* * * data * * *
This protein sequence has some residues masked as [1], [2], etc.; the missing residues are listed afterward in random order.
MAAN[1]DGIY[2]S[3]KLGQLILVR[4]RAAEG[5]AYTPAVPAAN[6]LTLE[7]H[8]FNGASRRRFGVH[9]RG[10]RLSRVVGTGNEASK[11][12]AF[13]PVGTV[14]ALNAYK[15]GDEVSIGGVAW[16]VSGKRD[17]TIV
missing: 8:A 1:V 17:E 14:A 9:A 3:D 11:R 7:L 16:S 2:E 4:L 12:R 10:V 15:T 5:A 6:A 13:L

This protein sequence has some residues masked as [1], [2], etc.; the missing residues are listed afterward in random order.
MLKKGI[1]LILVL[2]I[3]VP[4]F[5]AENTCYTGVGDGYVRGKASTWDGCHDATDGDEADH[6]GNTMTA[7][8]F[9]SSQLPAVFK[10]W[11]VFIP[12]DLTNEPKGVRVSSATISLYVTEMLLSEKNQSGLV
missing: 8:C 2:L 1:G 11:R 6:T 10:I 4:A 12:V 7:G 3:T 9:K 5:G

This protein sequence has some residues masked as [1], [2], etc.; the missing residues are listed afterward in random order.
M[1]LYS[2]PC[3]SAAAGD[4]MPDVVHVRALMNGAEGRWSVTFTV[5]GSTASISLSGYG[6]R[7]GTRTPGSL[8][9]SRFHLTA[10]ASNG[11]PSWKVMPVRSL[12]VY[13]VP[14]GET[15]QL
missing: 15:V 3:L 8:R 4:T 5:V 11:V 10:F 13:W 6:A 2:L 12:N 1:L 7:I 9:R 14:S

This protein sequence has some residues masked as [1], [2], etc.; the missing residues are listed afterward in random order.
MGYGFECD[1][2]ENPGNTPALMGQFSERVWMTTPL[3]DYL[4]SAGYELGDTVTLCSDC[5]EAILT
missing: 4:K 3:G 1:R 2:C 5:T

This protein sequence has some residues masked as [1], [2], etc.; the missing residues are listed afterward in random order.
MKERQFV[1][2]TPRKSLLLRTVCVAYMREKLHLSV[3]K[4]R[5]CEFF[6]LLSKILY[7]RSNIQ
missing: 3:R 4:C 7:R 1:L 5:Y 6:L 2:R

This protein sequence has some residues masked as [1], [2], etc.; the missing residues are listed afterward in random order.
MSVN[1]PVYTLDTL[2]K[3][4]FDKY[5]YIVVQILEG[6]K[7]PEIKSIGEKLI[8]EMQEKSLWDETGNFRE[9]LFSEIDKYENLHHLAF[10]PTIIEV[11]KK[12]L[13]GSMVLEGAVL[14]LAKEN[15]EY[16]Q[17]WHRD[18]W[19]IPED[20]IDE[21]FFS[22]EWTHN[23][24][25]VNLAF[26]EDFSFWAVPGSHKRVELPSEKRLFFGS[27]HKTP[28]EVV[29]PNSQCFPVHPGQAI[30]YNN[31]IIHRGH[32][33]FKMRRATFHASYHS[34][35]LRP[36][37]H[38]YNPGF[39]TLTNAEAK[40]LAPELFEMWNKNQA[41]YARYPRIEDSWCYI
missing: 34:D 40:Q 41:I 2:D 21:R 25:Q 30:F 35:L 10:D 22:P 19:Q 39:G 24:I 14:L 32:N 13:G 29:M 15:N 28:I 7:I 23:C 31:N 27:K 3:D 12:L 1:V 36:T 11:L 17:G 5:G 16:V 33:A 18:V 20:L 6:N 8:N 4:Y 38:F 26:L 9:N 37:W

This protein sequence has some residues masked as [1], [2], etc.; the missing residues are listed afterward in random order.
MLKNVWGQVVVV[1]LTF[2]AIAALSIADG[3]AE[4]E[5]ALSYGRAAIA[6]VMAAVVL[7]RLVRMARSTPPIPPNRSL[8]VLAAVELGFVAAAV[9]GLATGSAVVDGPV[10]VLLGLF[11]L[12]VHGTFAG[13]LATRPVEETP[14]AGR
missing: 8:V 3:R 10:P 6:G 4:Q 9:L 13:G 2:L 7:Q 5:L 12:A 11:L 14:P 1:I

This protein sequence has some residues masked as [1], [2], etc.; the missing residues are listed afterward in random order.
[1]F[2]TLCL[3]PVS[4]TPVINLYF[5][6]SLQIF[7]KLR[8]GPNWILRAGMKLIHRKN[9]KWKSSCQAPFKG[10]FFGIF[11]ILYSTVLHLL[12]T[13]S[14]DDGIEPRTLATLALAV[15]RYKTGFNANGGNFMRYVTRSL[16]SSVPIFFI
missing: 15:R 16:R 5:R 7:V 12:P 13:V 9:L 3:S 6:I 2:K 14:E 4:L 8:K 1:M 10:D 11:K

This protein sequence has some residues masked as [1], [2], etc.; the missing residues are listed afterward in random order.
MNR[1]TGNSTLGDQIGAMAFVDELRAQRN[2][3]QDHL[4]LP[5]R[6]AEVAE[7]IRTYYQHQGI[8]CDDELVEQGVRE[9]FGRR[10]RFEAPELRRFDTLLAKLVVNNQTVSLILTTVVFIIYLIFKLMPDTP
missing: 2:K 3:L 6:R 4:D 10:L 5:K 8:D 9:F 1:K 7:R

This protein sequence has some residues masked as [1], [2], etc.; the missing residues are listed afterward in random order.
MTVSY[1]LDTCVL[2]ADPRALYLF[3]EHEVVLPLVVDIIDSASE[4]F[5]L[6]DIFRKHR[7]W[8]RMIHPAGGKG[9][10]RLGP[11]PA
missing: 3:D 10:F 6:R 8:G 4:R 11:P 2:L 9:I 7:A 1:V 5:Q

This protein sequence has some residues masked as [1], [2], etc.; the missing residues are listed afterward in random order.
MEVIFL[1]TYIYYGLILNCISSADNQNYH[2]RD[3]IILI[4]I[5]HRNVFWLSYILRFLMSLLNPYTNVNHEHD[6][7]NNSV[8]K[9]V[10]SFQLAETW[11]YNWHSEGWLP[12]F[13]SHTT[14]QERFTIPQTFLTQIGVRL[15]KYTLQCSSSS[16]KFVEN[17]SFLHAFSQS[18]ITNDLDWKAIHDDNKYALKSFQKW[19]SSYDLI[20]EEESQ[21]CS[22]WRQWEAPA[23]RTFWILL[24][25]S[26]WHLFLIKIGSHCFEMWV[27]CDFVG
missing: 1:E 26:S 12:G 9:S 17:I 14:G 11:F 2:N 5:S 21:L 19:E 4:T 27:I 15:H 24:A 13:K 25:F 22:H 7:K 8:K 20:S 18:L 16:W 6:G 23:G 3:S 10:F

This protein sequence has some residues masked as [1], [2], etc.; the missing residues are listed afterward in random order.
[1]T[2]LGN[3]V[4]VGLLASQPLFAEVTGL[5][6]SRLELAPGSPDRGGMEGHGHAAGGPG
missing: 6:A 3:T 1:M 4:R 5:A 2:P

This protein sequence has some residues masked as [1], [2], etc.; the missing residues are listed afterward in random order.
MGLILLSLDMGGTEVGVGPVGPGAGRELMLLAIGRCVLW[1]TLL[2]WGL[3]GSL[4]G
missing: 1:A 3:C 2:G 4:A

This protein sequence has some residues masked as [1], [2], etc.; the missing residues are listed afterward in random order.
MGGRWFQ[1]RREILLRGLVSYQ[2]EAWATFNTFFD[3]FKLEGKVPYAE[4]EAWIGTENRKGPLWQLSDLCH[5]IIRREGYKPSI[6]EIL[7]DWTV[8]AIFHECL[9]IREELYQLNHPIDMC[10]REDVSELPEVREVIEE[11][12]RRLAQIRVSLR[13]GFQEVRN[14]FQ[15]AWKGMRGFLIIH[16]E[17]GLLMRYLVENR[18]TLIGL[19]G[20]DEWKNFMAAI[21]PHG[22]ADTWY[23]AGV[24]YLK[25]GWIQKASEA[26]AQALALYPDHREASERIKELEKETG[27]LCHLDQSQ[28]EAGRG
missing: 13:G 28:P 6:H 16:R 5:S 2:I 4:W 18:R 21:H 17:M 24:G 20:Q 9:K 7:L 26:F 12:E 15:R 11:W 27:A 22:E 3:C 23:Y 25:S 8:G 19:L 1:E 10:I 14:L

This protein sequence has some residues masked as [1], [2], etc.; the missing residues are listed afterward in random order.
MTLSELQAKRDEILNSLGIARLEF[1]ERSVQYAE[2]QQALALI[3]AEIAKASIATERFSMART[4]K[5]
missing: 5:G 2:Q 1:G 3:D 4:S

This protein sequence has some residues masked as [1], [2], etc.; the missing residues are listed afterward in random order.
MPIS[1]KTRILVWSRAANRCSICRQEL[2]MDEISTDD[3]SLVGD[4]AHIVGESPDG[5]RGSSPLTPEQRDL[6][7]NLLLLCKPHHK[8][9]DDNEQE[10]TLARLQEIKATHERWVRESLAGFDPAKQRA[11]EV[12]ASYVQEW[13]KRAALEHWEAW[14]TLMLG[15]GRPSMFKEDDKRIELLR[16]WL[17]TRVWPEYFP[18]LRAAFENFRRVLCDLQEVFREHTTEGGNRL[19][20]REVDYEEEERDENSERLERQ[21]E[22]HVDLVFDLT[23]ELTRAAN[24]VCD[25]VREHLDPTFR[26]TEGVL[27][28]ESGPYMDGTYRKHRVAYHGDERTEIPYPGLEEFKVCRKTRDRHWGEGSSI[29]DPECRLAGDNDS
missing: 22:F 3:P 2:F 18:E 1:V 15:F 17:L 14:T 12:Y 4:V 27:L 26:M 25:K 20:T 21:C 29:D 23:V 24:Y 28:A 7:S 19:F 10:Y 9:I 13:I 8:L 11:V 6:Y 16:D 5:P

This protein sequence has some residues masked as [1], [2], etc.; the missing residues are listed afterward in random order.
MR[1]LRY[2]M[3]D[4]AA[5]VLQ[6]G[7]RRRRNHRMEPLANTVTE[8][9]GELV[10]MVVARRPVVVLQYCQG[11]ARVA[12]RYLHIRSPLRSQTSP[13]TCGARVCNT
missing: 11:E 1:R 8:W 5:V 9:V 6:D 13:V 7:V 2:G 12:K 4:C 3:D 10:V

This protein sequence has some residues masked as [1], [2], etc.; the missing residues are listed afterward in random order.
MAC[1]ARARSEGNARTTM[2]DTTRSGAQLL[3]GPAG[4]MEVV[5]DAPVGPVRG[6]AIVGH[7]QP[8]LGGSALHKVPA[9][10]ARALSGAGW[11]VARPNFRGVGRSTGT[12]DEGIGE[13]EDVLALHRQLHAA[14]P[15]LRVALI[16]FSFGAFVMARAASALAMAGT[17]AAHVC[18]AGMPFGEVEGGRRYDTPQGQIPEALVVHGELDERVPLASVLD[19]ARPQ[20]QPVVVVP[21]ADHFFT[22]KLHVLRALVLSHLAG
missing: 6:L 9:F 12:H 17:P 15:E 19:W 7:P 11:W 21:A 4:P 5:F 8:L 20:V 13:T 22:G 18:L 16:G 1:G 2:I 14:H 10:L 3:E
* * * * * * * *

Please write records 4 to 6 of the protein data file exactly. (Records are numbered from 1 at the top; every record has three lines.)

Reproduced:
This protein sequence has some residues masked as [1], [2], etc.; the missing residues are listed afterward in random order.
MGYGFECD[1][2]ENPGNTPALMGQFSERVWMTTPL[3]DYL[4]SAGYELGDTVTLCSDC[5]EAILT
missing: 4:K 3:G 1:R 2:C 5:T

This protein sequence has some residues masked as [1], [2], etc.; the missing residues are listed afterward in random order.
MKERQFV[1][2]TPRKSLLLRTVCVAYMREKLHLSV[3]K[4]R[5]CEFF[6]LLSKILY[7]RSNIQ
missing: 3:R 4:C 7:R 1:L 5:Y 6:L 2:R

This protein sequence has some residues masked as [1], [2], etc.; the missing residues are listed afterward in random order.
MSVN[1]PVYTLDTL[2]K[3][4]FDKY[5]YIVVQILEG[6]K[7]PEIKSIGEKLI[8]EMQEKSLWDETGNFRE[9]LFSEIDKYENLHHLAF[10]PTIIEV[11]KK[12]L[13]GSMVLEGAVL[14]LAKEN[15]EY[16]Q[17]WHRD[18]W[19]IPED[20]IDE[21]FFS[22]EWTHN[23][24][25]VNLAF[26]EDFSFWAVPGSHKRVELPSEKRLFFGS[27]HKTP[28]EVV[29]PNSQCFPVHPGQAI[30]YNN[31]IIHRGH[32][33]FKMRRATFHASYHS[34][35]LRP[36][37]H[38]YNPGF[39]TLTNAEAK[40]LAPELFEMWNKNQA[41]YARYPRIEDSWCYI
missing: 34:D 40:Q 41:I 2:D 21:R 25:Q 30:F 35:L 10:D 22:P 19:Q 39:G 24:I 14:L 32:N 13:G 29:M 15:N 28:I 7:I 23:C 31:N 27:K 3:D 12:L 1:V 36:T 11:L 17:G 5:G 16:V 33:A 18:V 20:L 6:N 8:N 4:Y 38:F 26:L 9:N 37:W